Students of cooperatives should be aware of three major pieces of federal legislation affect cooperatives:
1890: Sherman Anti-trust Act
1914: Clayton Act
1922: Capper-Volstead Act
What is a Trust?
A trust is a legal agreement in which individuals transfer ownership of certain assets to trustees for benefit. In business, stakeholders transfer stock to a select group of trustees in exchange for a share of the earnings from the jointly managed companies.
Trusts consolidate power that can be used to create monopolies. Monopolies easily gain control of entire industries. They can use their power to undercut competition, fix prices artificially low for a time period to force competitors out of business, or buy competitors outright.
Monopolies can force producers and suppliers into unfair contracts. Lack of alternative market channels leaves producers and stakeholders with no other choice but to comply with the monopoly’s strict rules and set prices.
Once a monopoly dominates the marketplace, it can use its power to raise prices artificially high for consumers. With no competitors, consumers are left with no choice but to pay the set rate.
Anti-trust Laws Affecting Agricultural Cooperatives
A series of anti-trust laws were enacted throughout the Progressive Era (1890-1920) as a response to what was perceived as corporate greed of large powerful companies.
- The Sherman Anti-Trust Act (1890) made it illegal for groups to use trusts as a vehicle to gain unfair advantages over competition.
- The Clayton Act (1914) gave rights to bring private lawsuits against corporations engaging in monopolistic behavior. It exempts agricultural producers whom cooperate to produce, handle, and market agricultural products.
- The Capper-Volstead Act (1922) secured rights for agricultural producers to market, manage, and sell products through cooperatives. The goal of the legislation was to level the playing field, allowing farmers to organize in associations that could compete with large agribusiness.
Together, farmers gained bargaining power to access new markets, negotiate higher prices for their goods, and lower prices for supplies.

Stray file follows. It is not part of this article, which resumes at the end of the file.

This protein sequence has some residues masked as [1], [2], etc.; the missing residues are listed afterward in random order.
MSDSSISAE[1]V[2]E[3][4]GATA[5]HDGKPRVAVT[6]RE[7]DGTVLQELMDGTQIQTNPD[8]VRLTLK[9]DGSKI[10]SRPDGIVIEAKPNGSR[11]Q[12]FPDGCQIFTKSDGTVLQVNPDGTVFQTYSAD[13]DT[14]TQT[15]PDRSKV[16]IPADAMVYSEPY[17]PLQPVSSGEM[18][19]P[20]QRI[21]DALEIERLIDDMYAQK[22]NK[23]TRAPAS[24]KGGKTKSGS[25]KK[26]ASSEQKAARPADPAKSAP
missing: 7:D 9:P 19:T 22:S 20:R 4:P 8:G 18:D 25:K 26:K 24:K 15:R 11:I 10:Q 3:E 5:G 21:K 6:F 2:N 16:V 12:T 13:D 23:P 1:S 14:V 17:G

Farmer cooperatives were formed to negotiate terms of sales for members. They spread financial risk by negotiating delivery and payment schedules that are advantageous for farmer members.
Cooperation means individual farmers are no longer dependent on rigid contracts, or reliance on brokers and dealers, to handle their goods. Cooperatives empower farmers to retain a larger portion of production dollar by cutting out middlemen.
Ag co-ops foster greater stability for supplier and the market. Often they provide farmer members with a guaranteed market for their goods. An example is Dairy Farmers of America, who market fluid milk to diversified channels, from fluid milk to dry milk mixes with longer shelf life.
The Act contains three stipulations: 1. Each member of the cooperative receives one, equal vote. 2. Patronage dividends are capped at 8%. 3. The cooperative must do more member than non-member business.
Capper-Volstead’s protected status applies to producers. The stipulations affect how cooperatives with packer, processor, or distributor members are viewed in light of the legislation. Capper-Volstead also addresses concerns involving cooperatives with members who enter into contracts for a portion of the production, such as ranchers that purchase cattle to grow-out or use contact facilities to finish product, and whether or not that business counts as member or non-member business. Commodity producers that purchase product from non-members to make up for shortages in delivery rights may find conflict.
Cases to study:
“Understanding Cooperatives: Cooperative Business Principles”(2011). U.S. Department of Agriculture Rural Development, Cooperative Information Report 45, Section 2. Retrieved from http://www.rd.usda.gov/files/CIR45_2.pdf